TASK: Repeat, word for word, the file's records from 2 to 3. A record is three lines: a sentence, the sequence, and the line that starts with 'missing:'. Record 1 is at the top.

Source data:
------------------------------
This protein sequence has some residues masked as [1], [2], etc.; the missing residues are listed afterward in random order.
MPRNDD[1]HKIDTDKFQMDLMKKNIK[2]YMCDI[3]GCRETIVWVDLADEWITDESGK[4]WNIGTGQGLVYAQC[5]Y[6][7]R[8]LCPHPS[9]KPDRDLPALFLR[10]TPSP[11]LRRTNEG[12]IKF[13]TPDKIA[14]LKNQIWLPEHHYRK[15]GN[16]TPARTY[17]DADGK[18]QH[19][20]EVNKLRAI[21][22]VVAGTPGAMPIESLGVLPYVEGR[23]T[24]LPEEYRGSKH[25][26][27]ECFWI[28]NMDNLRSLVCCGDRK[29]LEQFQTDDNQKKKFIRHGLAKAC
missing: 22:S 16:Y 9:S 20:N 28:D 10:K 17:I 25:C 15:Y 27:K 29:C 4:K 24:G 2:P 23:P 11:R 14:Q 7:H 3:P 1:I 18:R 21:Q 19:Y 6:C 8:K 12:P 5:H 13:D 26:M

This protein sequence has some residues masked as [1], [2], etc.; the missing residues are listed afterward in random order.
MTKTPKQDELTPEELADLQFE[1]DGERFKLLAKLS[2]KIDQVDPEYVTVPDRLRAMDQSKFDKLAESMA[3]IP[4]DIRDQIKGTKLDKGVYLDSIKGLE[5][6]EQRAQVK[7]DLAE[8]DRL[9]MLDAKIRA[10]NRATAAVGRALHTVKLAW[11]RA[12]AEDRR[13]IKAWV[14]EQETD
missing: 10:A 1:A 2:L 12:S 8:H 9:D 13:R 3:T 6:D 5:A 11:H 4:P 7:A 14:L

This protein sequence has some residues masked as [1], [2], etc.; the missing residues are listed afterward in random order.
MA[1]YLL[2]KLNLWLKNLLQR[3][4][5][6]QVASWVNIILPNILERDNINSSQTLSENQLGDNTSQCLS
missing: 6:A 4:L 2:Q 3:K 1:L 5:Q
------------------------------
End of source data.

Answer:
This protein sequence has some residues masked as [1], [2], etc.; the missing residues are listed afterward in random order.
MTKTPKQDELTPEELADLQFE[1]DGERFKLLAKLS[2]KIDQVDPEYVTVPDRLRAMDQSKFDKLAESMA[3]IP[4]DIRDQIKGTKLDKGVYLDSIKGLE[5][6]EQRAQVK[7]DLAE[8]DRL[9]MLDAKIRA[10]NRATAAVGRALHTVKLAW[11]RA[12]AEDRR[13]IKAWV[14]EQETD
missing: 10:A 1:A 2:L 12:S 8:H 9:D 13:R 3:T 6:D 5:A 11:H 4:P 7:A 14:L

This protein sequence has some residues masked as [1], [2], etc.; the missing residues are listed afterward in random order.
MA[1]YLL[2]KLNLWLKNLLQR[3][4][5][6]QVASWVNIILPNILERDNINSSQTLSENQLGDNTSQCLS
missing: 6:A 4:L 2:Q 3:K 1:L 5:Q